- "-Copyright=Joe G Geotag" - This example shows how to pass arguments containing spaces. Just surround the entire argument with quotes. If you want to pass quote characters (") to Exiftool, you can surround your argument with single quotes like this:
'-Copyright="Joe G Geotag"'.
- Keep backups of images when writing to files
- The -overwrite_files option seems to be popular enough to have its own setting. The default is to keep backups of files. Deselect this option if you are confident that Exiftool won't mess up your files.
- The -overwrite_files option seems to be used often enough to have its own setting. The default is to keep backups of files when writing to them. Deselect this option if you trust Exiftool not to mess up your files.
- GPSBabel path
- Geotag uses GPSBabel to read GPS tracks straight from your GPS. If Geotag can't find GPSBabel (Help->What next? will tell you), you can tell Geotag where to find the program. Read 'Exiftool path' above to get the idea.
- GPSBabel protocaol
- Here you can specify the GPSBabel input format. It defaults to
garminfor the simple reason that this is the brand of GPS I use. If GPSBabel doesn't work right out of the box for you I strongly recommend that you get it to work on the command line first and use their web site to sort out problems. When it works, this is the place where you specify the argument to the
- GPSBabel device
- Same as above, except this time you specify the GPSBabel argument for the
- Dcraw path
- Geotag uses Dcraw to extract images from RAW files.If you use RAW files and Help->What next? tells to you it can't find Dcraw... well, you should get the idea by now..
- Google Earth
- Google Earth path
- This setting is only available for Linux users. If Geotag can't find the Google Earth executable, this is the place to specify it. Windows and MacOS users do not need this setting, therefore it is not available to them.
- Monitor clipboard
- Geotag can update image coordinates from the clipboard. Select the check box here to enable this feature.
- Latitude first
- By default, Geotag assumes that any coordinates copied to the clipboard are latitude first, longitude next. If the coordinates you try to import from the clipboard are the other way round, unselect this check box.
- Letters for 'North'
Letters for 'South'
Letters for 'East'
Letters for 'West'
- Here you can specify which letters are recognized for North, South, East and West when trying to read coordinates from the clipboard. See the documentation for clipboard imports to find out what you can do with these settings.
- Google Earth
- Store thumbnails in KMZ files
- When exporting image and location data to Google Earth KMZ files, Geotag can store a thumbnail of each image in the KMZ file. Select the checkbox to enable this feature.
- KML image path
- When exporting to Google Earth KML/KMZ files, image paths are stored as paths on your local hard disk. If you want to use the Googleearth files on a web server you can specify the path to the directory containing the images here.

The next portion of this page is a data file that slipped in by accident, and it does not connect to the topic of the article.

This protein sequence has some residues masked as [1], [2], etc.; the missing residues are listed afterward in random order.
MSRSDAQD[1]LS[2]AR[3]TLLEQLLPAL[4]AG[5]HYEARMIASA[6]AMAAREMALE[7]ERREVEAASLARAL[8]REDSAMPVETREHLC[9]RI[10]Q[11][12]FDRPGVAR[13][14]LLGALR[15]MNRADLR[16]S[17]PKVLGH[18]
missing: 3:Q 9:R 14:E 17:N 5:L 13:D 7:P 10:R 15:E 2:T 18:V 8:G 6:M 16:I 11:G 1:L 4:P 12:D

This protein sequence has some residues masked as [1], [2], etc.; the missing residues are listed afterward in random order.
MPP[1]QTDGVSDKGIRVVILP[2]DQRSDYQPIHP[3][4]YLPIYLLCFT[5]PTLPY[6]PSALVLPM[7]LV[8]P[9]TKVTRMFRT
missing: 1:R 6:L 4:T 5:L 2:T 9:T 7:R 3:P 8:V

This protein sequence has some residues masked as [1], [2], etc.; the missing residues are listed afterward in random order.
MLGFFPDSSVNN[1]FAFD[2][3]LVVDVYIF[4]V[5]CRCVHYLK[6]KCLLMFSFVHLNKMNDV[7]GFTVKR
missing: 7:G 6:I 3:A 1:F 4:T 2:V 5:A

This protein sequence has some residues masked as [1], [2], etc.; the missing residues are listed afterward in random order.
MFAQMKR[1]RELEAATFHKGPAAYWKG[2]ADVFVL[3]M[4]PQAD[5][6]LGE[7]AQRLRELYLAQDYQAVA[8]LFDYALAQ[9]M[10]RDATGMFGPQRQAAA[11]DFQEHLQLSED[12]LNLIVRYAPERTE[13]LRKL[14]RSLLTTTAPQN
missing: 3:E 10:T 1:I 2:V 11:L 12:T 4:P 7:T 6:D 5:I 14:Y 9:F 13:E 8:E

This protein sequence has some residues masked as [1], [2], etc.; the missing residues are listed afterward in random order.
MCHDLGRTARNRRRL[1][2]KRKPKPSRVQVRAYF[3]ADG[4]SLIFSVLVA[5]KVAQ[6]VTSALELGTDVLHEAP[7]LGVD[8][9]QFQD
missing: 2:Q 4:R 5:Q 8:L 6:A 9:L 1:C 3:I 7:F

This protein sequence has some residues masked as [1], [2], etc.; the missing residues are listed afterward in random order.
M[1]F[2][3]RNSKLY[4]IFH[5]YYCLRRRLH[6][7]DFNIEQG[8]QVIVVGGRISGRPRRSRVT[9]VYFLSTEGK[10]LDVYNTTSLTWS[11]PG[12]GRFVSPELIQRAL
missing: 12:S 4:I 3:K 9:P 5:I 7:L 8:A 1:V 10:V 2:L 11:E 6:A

- KML icon URL
- When exporting to Google Earth KML/KMZ files, Geotag needs to specify a marker icon to be displayed for each image on the map. The default icon is this:
To use a different marker icon, specify its URL here.
- KML description header
- This is now getting a bit technical. Feel free to ignore this and the next item. Power users only! A KML/KMZ file contains a description for each image contained. This description is usually displayed as HTML. Anything you enter here will be added before the description generated by Geotag. This can be pretty much any HTML including the opening tag of a <div> element. If you don't know what you are doing, this can seriously mess up the exported KML/KMZ files. Don't come running to me.
- KML description header
- Anything you enter here will be added after the description generated by Geotag.
- Place name look up
- Geonames URL
- Normally the geonames.org service doesn't change the name of their server. Should the name of their server change, you can point Geotag at the new server by changing this setting.
- Search radius
- When looking up location names from geonames.org a search radius can be specified. Normally only the nearest location to the image's coordinates is retrieved. You can click on the little check box to the left the number field to enable the use of a search radius and then specify the radius (in whatever distance unit you have chosen). Several locations up to that distance from the image coordinates will be retrieved and you can choose one of them for the image. How many results are retreived is determined by the next setting:
- Number of results
- Do not retrieve more than this number of location names if a search radius is specified. This setting has no effect if the use of a search radius is not enabled.
- Retrieve Wikipedia place names
- First enable Wikipedia place name lookup by selecting the check box to the left, then specify how many location names to retrieve.
- Override query language
- If your local language is not known to geonames.org, it will return place names in German. This is often not the desired behaviour. First enable using a different query language by selecting the check box on the left, then specify the desired language in the text field. Enter the language as a two letter lower case identifier, e.g. fr for French or it for Italian. If you leave the field blank (or enter en), place names will be returned in English.